Judging by the coverage, the reasons are not hard to understand. In short, the Raspberry Pi is a functioning computer, with (on the “Model B”) an ARM processor, 256Mb RAM, a OpenGL-capable graphics system with HDMI and component video output, audio out, 10/100 Ethernet, USB and 5V micro-USB power… all built onto a circuit board the size of a credit card, and likely to cost around UKP25. Initially, the device will be sold “as is”, without a case or enclosure, though from what I have read, there is no shortage of enthusiasts stepping up to design custom cases, or suggest alternative enclosures (an empty tin of Altoid mints seems to be a popular one!).

There are plenty of news sites picking up on the potential of a device like this. To pick one out at random, The Guardian has given the Pi some attention in its Education section, focusing on the avowed aim of the project to revitalise the teaching of computing in schools (and perhaps even inspire a new generation of coders and ‘hackers’ (in the non-criminal, inventive sense of the term)).

OK… so why am I posting on my Eee blog about the “R-Pi”? One reason is that I’ve always been interested in small and inexpensive computers, from the Psion Series 3x and Series 5mx I owned in the late 90s, through to the Eee 701 itself, and the Raspberry Pi looks like it packs a lot of functionality into a very small and cheap package.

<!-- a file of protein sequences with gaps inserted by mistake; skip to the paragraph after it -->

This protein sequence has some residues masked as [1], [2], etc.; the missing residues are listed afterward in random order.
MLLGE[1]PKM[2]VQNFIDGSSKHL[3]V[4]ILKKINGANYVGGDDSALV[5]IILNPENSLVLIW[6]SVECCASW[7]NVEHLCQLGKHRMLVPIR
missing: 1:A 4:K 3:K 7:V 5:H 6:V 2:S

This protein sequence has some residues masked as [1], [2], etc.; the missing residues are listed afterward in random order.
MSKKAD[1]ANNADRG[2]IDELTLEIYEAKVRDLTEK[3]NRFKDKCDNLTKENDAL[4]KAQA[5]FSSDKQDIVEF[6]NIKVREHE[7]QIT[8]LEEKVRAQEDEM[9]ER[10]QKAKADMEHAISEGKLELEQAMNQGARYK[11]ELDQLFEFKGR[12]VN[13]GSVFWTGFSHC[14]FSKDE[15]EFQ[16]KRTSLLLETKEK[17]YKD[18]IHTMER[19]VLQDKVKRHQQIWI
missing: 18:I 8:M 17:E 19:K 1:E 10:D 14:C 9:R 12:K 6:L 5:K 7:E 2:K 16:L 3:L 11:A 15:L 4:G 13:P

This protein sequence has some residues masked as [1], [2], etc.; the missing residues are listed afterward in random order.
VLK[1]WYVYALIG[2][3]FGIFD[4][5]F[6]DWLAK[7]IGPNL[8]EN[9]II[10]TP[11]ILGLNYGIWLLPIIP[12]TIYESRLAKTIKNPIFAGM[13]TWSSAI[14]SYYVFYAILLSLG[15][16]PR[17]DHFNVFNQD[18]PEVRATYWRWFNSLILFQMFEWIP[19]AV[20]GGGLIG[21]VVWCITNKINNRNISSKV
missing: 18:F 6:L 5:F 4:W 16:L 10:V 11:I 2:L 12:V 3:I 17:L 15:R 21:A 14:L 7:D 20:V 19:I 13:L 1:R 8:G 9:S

Furthermore, as a leaf through this very blog should reveal, I am a keen Linux “tinkerer” when it comes to my Eee, and the R-Pi provides ample scope for experimentation, with HDMI, USB and Ethernet connectivity in a low-power device. There are a number of prominent Linux distributions which have been ported to the ARM processor family, including Debian and Fedora, but most of interest to me is Arch Linux ARM, as I could hopefully “port” my experience with Arch’s x86 sibling to the R-Pi.

Finally: quite simply, my imagination is fired by the idea of a usable computer which could fit in a pocket. Any HDMI display could be used as a monitor, as well as just about any keyboard or pointing device with a USB interface—even a combined one with a wireless “dongle” should work—so the device should be usable wherever you could find a “spare” TV or HDMI-equipped monitor. I’m not the only one thinking that the R-Pi could make an extremely affordable “media centre” computer, and look forward to seeing how that pans out…

The word is that the Raspberry Pi will be made available to purchase from their Web site from the end of this month (January 2012), and I for one will be keeping an eye on this very closely.